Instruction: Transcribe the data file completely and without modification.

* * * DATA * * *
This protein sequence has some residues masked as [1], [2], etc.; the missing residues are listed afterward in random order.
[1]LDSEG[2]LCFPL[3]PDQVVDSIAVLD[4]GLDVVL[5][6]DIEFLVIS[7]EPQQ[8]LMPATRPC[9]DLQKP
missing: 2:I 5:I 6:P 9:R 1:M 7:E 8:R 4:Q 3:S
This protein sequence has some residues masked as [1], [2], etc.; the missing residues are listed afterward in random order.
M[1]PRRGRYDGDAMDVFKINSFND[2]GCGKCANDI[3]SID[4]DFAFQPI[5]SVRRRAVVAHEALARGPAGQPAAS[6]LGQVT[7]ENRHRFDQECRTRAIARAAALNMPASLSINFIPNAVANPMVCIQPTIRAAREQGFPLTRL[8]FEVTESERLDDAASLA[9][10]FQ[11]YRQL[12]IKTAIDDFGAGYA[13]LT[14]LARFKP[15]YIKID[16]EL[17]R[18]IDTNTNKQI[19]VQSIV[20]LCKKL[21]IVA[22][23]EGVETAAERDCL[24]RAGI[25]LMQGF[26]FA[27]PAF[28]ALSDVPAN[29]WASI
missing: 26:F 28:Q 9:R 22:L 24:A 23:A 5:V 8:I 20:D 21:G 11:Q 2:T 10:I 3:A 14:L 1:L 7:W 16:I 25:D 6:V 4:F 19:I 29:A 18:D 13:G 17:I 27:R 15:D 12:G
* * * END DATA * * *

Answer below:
This protein sequence has some residues masked as [1], [2], etc.; the missing residues are listed afterward in random order.
[1]LDSEG[2]LCFPL[3]PDQVVDSIAVLD[4]GLDVVL[5][6]DIEFLVIS[7]EPQQ[8]LMPATRPC[9]DLQKP
missing: 2:I 5:I 6:P 9:R 1:M 7:E 8:R 4:Q 3:S
This protein sequence has some residues masked as [1], [2], etc.; the missing residues are listed afterward in random order.
M[1]PRRGRYDGDAMDVFKINSFND[2]GCGKCANDI[3]SID[4]DFAFQPI[5]SVRRRAVVAHEALARGPAGQPAAS[6]LGQVT[7]ENRHRFDQECRTRAIARAAALNMPASLSINFIPNAVANPMVCIQPTIRAAREQGFPLTRL[8]FEVTESERLDDAASLA[9][10]FQ[11]YRQL[12]IKTAIDDFGAGYA[13]LT[14]LARFKP[15]YIKID[16]EL[17]R[18]IDTNTNKQI[19]VQSIV[20]LCKKL[21]IVA[22][23]EGVETAAERDCL[24]RAGI[25]LMQGF[26]FA[27]PAF[28]ALSDVPAN[29]WASI
missing: 26:F 28:Q 9:R 22:L 24:A 23:A 5:V 8:I 20:D 21:G 11:Q 2:T 10:I 3:A 14:L 1:L 7:W 16:I 25:D 6:V 4:F 19:I 29:A 18:D 13:G 17:I 27:R 15:D 12:G